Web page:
Toys Are the New Textbooks

It’s easy to look back longingly at kindergarten, when our days revolved around games and play. But those lighthearted kindergarten routines provided the perfect environment to develop some seriously important skills: empathy, creativity, problem solving. Kindergarten was all about learning through play. And those skills are becoming more important as we move into the new world of work. According to the 2016 Future of Jobs Report, huge disruptions will change the way we work. New jobs will emerge and old jobs will be wiped out by automation and robotics. The report estimates that by 2020, 7.1 million jobs will be lost. And more than a third of the job skills crucial for the new world of work aren’t yet considered necessary in the workforce. Thankfully, the report isn’t all doom and gloom. There are skills we can hone to prepare us, and they aren’t the technical skills of the past. According to the report, social skills are the key 21st-century skills: we’ll need emotional intelligence, creativity and collaboration to thrive. And the importance of play in developing these skills is starting to get attention. In other words, it might be time to revisit those old kindergarten lessons.

Play your way to empathy

If so-called soft skills will become the most in-demand workplace skills, how can we start practicing them now? That’s the big challenge. Skills like empathy and creativity are difficult to teach. You can’t crack open a textbook and study your way to empathy. We learn empathy through our experiences with others, beginning with play. And we have to practice throughout our lives to keep these skills sharp. Empathy is a lifelong learning process, guided by play.

According to a paper from the University of Pittsburgh, we learn to read other people’s emotions, share our own feelings and overcome challenges through play-based learning. Play is one of our first teachers. Yet as we move through grade school, we’re taught to view play as the opposite of work and learning. Some programs are doing away with this view. At the University of British Columbia, play is an important tool for teaching young kids tough subjects. UBC Child Care Services teaches kids, between 16 months and five years old, heavy topics from environmentalism to residential schools and reconciliation. The staff rely on play that’s grounded in respect and empathy to explore these complex subjects.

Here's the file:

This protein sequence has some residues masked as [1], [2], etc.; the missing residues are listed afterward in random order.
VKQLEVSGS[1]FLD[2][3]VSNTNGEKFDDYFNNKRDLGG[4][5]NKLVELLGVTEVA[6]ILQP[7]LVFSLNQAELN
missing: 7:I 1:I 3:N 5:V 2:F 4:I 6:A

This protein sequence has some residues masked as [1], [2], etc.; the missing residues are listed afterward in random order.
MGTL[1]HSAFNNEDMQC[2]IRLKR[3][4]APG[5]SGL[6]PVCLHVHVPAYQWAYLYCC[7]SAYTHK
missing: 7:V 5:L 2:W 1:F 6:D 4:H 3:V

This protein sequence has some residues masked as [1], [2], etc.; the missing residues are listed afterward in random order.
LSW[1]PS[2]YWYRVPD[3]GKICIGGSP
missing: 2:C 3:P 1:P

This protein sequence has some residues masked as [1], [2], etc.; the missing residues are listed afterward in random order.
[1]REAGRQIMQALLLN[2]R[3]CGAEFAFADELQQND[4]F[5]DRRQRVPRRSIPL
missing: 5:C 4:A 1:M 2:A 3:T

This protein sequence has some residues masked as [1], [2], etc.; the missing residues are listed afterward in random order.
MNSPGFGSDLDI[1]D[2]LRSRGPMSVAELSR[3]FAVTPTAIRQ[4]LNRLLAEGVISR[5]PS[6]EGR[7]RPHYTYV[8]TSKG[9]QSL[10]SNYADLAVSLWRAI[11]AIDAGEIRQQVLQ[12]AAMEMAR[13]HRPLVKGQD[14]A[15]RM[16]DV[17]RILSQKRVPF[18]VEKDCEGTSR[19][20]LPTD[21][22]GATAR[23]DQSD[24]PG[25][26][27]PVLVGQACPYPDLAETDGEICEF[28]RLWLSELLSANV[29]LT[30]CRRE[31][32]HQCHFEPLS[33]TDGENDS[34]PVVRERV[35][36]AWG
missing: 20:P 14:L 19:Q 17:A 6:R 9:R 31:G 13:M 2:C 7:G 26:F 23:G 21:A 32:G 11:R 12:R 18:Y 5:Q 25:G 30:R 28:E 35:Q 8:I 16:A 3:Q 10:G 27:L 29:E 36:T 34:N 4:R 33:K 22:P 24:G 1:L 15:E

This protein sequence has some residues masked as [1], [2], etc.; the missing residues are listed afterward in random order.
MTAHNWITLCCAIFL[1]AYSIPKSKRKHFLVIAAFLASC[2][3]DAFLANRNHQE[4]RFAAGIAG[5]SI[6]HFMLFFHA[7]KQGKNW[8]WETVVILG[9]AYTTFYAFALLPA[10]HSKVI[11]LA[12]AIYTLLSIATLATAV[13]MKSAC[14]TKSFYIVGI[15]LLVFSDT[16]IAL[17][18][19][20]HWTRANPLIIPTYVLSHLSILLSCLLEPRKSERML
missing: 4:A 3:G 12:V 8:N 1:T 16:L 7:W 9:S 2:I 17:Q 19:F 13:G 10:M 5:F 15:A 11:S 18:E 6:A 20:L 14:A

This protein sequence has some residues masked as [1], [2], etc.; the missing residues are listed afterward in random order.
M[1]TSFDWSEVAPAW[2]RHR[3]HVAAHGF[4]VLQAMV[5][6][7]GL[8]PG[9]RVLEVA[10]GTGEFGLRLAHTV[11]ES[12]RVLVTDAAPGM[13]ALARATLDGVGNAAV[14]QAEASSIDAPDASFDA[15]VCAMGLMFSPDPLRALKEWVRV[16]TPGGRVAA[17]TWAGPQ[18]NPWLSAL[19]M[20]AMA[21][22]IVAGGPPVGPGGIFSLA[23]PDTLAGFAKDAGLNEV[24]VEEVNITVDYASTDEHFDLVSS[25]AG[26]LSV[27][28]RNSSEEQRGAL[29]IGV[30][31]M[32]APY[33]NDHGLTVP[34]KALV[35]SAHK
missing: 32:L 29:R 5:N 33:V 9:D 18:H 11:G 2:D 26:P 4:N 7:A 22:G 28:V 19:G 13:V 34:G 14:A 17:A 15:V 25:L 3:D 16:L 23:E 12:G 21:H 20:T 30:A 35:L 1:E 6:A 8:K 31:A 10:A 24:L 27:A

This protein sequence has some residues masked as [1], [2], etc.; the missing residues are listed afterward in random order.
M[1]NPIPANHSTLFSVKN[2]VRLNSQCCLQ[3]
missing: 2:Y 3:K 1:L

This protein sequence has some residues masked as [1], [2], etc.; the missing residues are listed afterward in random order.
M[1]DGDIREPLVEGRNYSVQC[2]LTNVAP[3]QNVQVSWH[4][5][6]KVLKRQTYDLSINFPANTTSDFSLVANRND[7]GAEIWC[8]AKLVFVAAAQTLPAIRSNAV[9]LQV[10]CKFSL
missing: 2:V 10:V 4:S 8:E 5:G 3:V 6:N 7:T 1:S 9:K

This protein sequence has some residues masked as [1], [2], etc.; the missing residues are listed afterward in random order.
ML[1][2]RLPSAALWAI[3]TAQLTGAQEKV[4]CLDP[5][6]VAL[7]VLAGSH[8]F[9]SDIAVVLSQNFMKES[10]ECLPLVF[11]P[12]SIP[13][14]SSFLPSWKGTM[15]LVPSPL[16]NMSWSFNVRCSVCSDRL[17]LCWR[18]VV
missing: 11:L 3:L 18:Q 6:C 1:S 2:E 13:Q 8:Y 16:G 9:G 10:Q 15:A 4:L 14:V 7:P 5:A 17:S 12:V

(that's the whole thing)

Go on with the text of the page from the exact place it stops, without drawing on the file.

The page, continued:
Play is anything but frivolous: games give us skills that are otherwise tough to teach, but are central to the 21st-century workplace. It’s time to give play its due and recognize toys as the new textbooks.

The Empathy Toy

…is a blindfolded puzzle game that can only be solved when players learn to understand each other.

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Where have all the creative geniuses gone?

You probably spent part of your life as a creative genius, although you might have been too busy playing to notice. According to a study by George Land and Beth Jarman, 98% of kindergarten kids scored at a genius level for divergent thinking. At 10, 32% of the same group scored as creative geniuses. And by 15, only 10% met the genius mark. Looking at adults, the study found only 2% made the cut. From the day we step out of the kindergarten classroom, we start shedding our creative abilities. What happens to our creativity as we grow older? How can we hold onto it?

Ken Robinson, an author and speaker, delivered a Ted Talk called “Do Schools Kill Creativity?” He believes creativity is as important a skill as literacy. But our schools don’t seem to recognize that. Mistakes are a natural part of exploring new ideas, but in school, failure is presented as something to avoid at all costs. Instead of teaching kids how to solve problems creatively, kids are taught to recite the right answer, whether they understand it or not. Buckminster Fuller, an architect and inventor, perfectly summed up the problem with this approach to teaching: